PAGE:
Optimal Design and Operation of Integrated Energy Systems Incorporating CO2 Capture, With Application to Coal-Gas and Coal-Gas-Solar Thermal Configurations

Brodrick, P., Stanford University
Kang, C., Stanford University
Brandt, A., Stanford University
Durlofsky, L., Stanford University

Because the energy and capital costs associated with CO2 capture from coal-fired power stations are substantial, it is essential that any such facility be optimally designed and operated in order to minimize the of meeting CO2 reduction goals. In previous work we showed that, under carbon-constraint policies, significant improvements in operating economics could be obtained by applying formal optimization techniques to determine hour-to-hour operational decisions (Kang et al., 2011).  The system considered in that work consisted of a coal-fired power plant with solvent-based CO2 capture, with process heat provided by a gas turbine with a heat recovery steam generator (HRSG).  This work was later extended to include the continuous (though not the discrete) design parameters for the facility in the optimization (Kang et al., 2012). The resulting framework thus represents a first step towards the full optimization of the design and operation of the integrated energy system.

In this work we implement a full mixed integer nonlinear programming (MINLP) formulation to determine the optimal design and operation of a CO2 capture-enabled facility operating under a carbon intensity constraint. We extend the capabilities developed in Kang et al. (2012) to allow for the optimization of the discrete design parameters, which include the specific components and detailed configuration of the HRSG in the integrated energy system. The MINLP problem is solved using a procedure that includes Particle Swarm Optimization (a stochastic global search algorithm) hybridized with Mesh Adaptive Direct Search (a local optimization algorithm that guarantees convergence to a local optimum). We additionally apply this general framework to optimize various energy park configurations that include the utilization of solar energy to produce steam for CO2 capture. In this case the solar energy and steam are provided by a new low-cost solar-thermal system developed by GlassPoint, which uses arrays of parabolic troughs to produce low-cost thermal energy.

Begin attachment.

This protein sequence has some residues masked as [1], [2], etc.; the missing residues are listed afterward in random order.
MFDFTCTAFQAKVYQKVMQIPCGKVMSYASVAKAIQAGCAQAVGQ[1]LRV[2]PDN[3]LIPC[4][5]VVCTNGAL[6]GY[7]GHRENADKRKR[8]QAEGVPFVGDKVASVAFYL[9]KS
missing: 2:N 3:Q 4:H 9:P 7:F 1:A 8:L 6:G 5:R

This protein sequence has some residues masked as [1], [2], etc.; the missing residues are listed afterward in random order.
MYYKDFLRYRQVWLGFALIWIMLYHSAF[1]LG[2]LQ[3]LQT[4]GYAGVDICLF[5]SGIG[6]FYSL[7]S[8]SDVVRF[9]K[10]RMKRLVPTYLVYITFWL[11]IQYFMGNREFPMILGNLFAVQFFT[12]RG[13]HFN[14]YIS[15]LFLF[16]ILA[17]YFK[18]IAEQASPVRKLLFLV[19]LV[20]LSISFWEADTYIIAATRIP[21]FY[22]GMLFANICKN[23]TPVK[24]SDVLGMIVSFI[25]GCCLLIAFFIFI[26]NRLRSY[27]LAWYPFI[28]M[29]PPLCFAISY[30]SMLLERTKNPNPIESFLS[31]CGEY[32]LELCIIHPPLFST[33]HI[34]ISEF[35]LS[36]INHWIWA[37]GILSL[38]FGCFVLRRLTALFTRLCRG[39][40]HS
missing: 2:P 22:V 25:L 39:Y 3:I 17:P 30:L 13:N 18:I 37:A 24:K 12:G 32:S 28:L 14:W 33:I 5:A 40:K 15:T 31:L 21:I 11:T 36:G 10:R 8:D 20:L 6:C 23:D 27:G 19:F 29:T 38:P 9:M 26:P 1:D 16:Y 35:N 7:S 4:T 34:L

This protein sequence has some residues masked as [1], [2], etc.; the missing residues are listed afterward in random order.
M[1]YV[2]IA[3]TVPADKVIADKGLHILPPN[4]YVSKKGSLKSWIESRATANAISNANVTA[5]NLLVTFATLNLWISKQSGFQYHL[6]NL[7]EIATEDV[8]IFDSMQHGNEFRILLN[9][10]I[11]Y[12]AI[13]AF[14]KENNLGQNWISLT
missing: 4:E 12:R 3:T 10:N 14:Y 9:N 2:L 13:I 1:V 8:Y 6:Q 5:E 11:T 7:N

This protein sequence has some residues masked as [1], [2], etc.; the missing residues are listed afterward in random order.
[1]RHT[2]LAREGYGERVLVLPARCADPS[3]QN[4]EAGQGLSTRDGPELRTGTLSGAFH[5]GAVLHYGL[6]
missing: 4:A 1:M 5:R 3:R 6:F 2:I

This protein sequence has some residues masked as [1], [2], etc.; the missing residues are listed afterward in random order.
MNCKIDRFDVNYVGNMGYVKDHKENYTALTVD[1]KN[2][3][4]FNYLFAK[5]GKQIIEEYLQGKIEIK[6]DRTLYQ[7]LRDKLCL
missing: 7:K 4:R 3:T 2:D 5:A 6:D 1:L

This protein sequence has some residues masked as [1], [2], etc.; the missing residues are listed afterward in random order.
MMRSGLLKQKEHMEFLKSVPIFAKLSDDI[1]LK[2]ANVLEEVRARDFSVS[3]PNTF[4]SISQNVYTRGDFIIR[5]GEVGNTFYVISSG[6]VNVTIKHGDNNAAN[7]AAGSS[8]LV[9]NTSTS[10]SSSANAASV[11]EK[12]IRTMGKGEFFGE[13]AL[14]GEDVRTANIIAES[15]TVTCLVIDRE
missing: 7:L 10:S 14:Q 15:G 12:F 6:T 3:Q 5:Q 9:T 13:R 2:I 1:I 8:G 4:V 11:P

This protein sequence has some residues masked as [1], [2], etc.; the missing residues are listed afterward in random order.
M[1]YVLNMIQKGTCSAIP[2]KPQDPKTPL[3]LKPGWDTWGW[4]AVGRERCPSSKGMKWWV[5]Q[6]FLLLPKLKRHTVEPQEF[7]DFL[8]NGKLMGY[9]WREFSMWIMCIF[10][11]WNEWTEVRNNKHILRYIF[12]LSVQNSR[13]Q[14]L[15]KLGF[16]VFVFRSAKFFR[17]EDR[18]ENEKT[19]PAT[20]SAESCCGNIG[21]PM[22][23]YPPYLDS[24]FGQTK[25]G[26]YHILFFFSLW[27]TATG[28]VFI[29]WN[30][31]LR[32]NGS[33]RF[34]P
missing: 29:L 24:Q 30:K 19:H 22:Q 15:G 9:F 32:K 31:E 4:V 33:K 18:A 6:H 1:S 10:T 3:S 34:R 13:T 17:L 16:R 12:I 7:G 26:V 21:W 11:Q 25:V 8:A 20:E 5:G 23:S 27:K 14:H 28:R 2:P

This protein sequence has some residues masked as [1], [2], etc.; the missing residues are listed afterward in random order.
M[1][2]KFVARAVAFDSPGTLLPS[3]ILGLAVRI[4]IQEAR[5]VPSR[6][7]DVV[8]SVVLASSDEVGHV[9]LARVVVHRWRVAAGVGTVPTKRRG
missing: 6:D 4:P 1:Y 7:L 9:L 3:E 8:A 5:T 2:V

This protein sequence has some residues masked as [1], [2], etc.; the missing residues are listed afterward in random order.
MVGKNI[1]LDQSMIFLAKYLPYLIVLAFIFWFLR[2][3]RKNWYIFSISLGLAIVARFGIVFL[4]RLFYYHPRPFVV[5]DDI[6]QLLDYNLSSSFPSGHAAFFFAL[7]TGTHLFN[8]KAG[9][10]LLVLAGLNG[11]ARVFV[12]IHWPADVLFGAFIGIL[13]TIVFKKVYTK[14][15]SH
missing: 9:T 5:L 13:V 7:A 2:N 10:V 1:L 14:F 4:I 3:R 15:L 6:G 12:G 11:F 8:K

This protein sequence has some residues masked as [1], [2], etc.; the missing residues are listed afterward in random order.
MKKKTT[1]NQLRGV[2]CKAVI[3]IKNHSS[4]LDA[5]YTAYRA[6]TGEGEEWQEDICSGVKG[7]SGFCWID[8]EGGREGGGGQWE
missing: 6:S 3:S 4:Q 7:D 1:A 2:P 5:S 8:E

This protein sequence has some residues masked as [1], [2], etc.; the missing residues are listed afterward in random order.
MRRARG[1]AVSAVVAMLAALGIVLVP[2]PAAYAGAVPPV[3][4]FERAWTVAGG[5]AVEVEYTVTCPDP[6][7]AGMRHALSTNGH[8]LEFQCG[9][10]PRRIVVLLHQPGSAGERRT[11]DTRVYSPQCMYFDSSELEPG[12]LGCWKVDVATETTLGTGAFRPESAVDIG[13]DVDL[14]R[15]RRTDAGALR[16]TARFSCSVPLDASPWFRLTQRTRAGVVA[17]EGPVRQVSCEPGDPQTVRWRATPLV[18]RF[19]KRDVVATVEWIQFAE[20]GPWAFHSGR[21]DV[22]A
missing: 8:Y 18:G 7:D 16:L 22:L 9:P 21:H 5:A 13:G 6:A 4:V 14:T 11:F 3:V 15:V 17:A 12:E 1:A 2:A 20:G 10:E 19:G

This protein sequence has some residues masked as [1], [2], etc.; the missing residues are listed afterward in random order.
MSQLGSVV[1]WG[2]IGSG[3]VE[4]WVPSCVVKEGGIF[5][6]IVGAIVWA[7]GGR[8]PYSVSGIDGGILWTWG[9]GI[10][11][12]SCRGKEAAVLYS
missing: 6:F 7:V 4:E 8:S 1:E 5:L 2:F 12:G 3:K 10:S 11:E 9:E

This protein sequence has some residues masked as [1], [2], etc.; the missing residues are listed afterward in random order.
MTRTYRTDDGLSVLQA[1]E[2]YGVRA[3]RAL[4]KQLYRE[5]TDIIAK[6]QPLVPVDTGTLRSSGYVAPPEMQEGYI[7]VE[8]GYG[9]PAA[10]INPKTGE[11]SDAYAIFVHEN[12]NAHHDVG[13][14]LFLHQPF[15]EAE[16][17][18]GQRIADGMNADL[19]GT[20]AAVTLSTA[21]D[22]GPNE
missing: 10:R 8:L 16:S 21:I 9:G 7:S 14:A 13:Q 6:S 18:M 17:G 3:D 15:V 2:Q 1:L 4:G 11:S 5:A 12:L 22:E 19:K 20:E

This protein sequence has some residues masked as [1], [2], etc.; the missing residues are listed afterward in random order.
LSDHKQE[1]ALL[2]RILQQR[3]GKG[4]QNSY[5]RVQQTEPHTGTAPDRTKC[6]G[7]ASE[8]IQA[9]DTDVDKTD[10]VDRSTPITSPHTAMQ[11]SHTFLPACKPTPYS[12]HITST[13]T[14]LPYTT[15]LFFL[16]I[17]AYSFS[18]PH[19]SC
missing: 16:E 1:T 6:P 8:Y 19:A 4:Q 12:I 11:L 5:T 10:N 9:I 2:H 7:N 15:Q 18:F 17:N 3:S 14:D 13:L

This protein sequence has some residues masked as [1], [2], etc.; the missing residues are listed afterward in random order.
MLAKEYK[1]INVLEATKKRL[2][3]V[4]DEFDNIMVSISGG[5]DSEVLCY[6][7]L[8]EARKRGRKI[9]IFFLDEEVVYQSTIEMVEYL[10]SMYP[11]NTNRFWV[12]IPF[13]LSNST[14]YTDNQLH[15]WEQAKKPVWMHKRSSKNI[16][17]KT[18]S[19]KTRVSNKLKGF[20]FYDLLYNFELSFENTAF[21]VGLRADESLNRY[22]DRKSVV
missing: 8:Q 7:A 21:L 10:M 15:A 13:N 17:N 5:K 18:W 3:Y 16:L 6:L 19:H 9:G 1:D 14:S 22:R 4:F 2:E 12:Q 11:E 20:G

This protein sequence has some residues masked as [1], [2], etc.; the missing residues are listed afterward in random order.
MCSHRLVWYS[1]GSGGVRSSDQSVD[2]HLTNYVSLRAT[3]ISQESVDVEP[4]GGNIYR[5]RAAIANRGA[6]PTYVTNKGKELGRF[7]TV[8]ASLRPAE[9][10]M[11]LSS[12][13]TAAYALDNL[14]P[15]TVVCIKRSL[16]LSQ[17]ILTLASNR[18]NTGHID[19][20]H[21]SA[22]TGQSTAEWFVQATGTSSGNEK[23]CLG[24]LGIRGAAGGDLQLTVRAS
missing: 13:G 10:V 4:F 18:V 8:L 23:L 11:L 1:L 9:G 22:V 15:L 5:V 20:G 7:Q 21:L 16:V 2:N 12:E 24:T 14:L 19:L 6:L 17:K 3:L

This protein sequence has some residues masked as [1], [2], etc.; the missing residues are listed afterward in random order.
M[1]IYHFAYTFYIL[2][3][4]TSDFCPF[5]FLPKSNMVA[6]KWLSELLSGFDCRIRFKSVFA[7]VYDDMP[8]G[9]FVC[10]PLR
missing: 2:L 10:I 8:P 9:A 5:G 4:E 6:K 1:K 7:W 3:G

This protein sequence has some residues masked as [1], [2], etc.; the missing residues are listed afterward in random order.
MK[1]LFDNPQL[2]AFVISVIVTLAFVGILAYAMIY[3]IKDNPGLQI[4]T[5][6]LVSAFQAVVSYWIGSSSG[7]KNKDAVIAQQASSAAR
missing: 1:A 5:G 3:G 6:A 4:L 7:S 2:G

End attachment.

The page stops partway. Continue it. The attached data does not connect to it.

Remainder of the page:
Our MINLP optimization results demonstrate that there is considerable value in allowing discrete design parameters to be determined algorithmically. Our method leads to noticeably different HRSG configurations and to improvement in the net present value of the overall energy park. Results will also be presented, for a range of natural gas and electricity prices, that characterize when and how solar energy should be used, alongside or instead of an optimally designed natural-gas-fired system, for CO2 capture.